If you’re old enough to remember the original 1979 Alien film, you’ll recall the heart-pounding fear, the ghastly aliens and the cold, dark open of space. If you’ve seen Prometheus, the 2012 offshoot of the Alien franchise, you can probably still visualize how the aesthetic of the original films had a foothold, but everything seemed more bright, antiseptic and modern.
Alien: Covenant is a blend of these films, the old and the new, the black and the white. With the same director at the helm of both movies (Ridley Scott, nearly 40 years after the original), telltale similarities abound. Scott loves his streamlined symmetry and his spaceships, and the film at times can be an absolute beauty. Of course, the requisite aliens are here, too, some in terrifying baby form, others in full-grown adult mode. We’d almost forgotten how fast those buggers are.
In this film, the cast is made up of mostly non-superstar actors, and Covenant is led by Michael Fassbender starring as two synthetics, David and Walter. His female co-lead, Daniels (Katherine Waterston), holds her own in the role, but never really stands out until the very end. For the first hour, in fact, because of the space helmets, it’s easy to mistake one person for another.
What, exactly, is going on in Covenant?
Daniels and the rest of the crew, along with synthetic Walter, are on a colonization mission through space when they’re hit by a rogue cosmic wave, which wakes them up from their cryosleep and forces them to make a crucial decision: visit this strange, unknown planet that’s just shown up on their scanners (it’ll take two weeks to reach) or go to their planned destination, which lies at the end of another seven years’ cryosleep?
You can probably guess what call they make. Chaos ensues.
I’ve read reviews that say it’s dull and boring. Is that true?
It’s hard to believe that anybody wasn’t on the edge of their seat. Covenant is end-to-end harrowing. Even in heavy dialogue scenes, I was expecting an alien to pop out and eat someone’s face. The suspense of that happening lies over the film like a blanket, and it really does start to feel like there’s no escape. If that’s what you’re into, then you won’t be disappointed.
It’s when the movie tries to get “heavy” that it languishes. Some loose “religion and God” talk — likely remnant scraps from Prometheus or further attempts by Scott to tie the two films together — falls flat and doesn’t really jibe with the plot. Sometimes the lengthy philosophical chit-chat can grow dull, but thankfully the scenery and special effects are so breathtaking, you can easily focus on that to keep you occupied until the action starts up again.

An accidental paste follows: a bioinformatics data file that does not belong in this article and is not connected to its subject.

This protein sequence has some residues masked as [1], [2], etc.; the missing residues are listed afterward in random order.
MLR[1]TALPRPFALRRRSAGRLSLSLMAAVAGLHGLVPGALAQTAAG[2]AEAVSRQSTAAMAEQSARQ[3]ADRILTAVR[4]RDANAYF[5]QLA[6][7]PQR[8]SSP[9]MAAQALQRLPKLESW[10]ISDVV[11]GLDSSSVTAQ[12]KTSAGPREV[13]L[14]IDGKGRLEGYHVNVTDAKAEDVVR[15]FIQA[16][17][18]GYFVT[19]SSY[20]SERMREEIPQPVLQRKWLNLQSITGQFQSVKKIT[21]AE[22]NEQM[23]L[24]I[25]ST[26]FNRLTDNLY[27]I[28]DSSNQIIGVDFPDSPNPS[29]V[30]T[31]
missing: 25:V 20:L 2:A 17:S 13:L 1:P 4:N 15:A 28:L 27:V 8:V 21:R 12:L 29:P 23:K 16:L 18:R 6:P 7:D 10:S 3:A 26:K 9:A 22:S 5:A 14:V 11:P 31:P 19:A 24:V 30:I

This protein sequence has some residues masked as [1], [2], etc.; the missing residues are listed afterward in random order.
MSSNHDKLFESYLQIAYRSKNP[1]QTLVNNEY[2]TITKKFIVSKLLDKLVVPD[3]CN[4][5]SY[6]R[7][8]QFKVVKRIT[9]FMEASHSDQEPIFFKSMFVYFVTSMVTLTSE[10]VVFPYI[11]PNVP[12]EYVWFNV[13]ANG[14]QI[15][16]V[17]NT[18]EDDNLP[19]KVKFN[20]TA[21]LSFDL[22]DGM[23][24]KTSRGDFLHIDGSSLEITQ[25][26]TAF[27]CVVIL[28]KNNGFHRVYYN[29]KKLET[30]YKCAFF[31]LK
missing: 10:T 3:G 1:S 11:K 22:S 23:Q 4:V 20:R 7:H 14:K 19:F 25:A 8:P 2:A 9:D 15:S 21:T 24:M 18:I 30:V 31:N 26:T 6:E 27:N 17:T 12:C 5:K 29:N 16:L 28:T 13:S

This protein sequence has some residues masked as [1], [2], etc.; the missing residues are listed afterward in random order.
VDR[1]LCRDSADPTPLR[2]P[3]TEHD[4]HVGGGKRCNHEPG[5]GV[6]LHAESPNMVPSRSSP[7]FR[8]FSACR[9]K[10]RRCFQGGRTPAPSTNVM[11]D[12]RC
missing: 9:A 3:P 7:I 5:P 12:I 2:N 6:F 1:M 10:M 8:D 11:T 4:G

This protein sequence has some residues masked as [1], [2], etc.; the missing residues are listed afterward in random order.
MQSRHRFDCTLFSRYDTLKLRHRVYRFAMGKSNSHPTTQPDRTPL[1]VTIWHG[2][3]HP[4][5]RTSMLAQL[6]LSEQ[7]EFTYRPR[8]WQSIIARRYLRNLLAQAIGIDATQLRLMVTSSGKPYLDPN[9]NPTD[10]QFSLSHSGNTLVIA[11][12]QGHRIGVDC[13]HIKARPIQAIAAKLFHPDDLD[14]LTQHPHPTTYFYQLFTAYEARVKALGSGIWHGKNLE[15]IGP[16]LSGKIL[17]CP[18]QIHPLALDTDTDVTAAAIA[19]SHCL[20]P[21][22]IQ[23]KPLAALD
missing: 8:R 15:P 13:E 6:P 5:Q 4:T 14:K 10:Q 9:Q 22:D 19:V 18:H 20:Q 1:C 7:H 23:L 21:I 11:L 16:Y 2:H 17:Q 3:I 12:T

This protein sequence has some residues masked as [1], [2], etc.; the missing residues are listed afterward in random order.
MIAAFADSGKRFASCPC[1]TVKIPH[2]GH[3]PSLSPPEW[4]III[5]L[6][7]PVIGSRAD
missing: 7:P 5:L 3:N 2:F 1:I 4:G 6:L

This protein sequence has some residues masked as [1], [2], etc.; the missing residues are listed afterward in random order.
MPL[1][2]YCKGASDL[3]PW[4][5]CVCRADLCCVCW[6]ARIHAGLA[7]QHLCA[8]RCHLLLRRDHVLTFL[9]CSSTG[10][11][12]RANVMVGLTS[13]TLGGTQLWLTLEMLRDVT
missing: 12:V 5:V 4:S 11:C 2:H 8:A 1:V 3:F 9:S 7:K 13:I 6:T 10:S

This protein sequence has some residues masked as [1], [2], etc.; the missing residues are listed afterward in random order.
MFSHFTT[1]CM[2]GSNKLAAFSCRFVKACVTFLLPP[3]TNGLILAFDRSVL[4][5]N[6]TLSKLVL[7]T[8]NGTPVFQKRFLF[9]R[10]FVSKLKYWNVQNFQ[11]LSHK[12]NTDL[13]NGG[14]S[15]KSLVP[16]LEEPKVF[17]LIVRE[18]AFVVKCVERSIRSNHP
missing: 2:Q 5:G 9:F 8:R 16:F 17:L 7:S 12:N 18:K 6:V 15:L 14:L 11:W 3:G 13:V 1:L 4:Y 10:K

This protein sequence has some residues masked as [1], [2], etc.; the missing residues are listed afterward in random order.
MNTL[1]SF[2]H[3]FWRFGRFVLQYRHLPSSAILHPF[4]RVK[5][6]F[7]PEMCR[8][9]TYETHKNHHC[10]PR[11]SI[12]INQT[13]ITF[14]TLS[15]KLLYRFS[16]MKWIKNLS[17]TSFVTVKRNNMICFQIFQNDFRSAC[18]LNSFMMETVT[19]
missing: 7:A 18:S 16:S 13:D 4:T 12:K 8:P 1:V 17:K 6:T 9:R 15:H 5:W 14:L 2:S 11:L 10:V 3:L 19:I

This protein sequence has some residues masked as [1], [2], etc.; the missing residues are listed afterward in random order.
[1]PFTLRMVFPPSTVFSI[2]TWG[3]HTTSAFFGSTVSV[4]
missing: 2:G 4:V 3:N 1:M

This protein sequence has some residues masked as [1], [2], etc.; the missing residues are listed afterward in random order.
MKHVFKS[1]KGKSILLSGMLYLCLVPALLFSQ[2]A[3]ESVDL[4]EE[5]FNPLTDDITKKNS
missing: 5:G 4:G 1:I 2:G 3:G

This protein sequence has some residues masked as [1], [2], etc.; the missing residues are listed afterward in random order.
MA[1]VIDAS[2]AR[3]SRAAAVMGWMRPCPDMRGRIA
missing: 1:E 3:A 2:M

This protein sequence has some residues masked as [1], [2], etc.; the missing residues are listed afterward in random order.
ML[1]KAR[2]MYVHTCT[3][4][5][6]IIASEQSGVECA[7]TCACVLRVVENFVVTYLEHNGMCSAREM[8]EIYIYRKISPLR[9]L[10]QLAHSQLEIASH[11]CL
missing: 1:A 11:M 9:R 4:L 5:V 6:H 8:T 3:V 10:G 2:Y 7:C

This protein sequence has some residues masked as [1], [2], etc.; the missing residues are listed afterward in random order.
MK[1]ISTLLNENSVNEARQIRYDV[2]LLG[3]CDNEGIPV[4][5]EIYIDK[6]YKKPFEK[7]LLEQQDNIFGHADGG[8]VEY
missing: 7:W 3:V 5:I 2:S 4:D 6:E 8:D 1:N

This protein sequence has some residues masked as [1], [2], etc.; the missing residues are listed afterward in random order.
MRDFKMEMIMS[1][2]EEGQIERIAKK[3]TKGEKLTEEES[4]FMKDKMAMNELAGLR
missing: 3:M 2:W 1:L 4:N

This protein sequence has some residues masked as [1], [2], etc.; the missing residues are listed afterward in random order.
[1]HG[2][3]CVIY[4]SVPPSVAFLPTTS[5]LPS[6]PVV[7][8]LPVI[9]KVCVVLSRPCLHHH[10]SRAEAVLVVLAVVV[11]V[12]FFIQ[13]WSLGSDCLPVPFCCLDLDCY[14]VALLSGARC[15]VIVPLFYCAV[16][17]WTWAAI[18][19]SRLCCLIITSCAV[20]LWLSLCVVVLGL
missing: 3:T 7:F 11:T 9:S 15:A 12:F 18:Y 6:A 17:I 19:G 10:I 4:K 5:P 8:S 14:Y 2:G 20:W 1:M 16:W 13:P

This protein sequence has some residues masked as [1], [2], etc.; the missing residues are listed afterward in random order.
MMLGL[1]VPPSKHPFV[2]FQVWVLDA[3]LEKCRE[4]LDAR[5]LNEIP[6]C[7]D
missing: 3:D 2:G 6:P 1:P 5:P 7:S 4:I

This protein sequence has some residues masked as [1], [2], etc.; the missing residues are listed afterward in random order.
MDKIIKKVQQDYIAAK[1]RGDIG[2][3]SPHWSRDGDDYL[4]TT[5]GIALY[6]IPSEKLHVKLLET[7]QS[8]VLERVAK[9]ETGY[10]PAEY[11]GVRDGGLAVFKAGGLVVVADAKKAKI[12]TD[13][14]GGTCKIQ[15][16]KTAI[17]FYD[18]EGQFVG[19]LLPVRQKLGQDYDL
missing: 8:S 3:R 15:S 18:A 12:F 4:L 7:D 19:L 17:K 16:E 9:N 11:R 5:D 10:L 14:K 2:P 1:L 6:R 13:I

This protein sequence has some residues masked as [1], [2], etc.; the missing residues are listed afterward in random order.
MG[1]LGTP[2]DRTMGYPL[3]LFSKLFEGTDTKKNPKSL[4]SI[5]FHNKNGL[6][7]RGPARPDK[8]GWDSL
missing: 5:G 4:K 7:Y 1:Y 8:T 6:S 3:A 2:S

What about this mostly new cast?
They’re convincing, and some of them are more charismatic than others, but ultimately they’re not memorable. As stated earlier, Waterston becomes infinitely more likable as the end draws near, but it feels too little, too late. There is no Ripley/Sigourney Weaver here to keep us rapt.
As for the “bigger” stars, including Fassbender, Billy Crudup (as religious crew member Oram) and a few others, they’re as good as you’d expect. Fassbender especially thrives in the synthetic roles, and he’s wholly mastered the ability to walk stiffly and emote absolutely nothing.
How truthful is it to Alien lore and history?
While I can’t profess to be an expert on this film’s preceding five movies, this may disappoint the Alien faithful. Diehard fans of other franchises like Star Wars and Star Trek expect certain things from the story, and it’s no different with Alien. Scott stubbornly clings to his franchise, and while certain aspects of the movie are stellar — special effects, space scenes, the aliens’ indestructibility — it feels like the base story and its progression are painted with a haggard old brush. It may be time for a new one.
Still, you’ll feel your jaw drop when you first see the spaceship release its solar sails to harness energy from the sun. What beauty.
So what’s the bottom line?
If you didn’t like Prometheus, rest assured this has a lot more action and a lot less contemplation. If you’re a fan of the first two Alien films, then you’ll probably find things in Covenant that you’ll enjoy. It is wall-to-wall suspense, slightly tempered by an unmemorable cast and so-so storytelling. The aliens are prevalent and plentiful, however — and that scariness never quite goes away over the movie’s two-hour running time.
‘Alien: Covenant’ opens in theatres across Canada on May 19.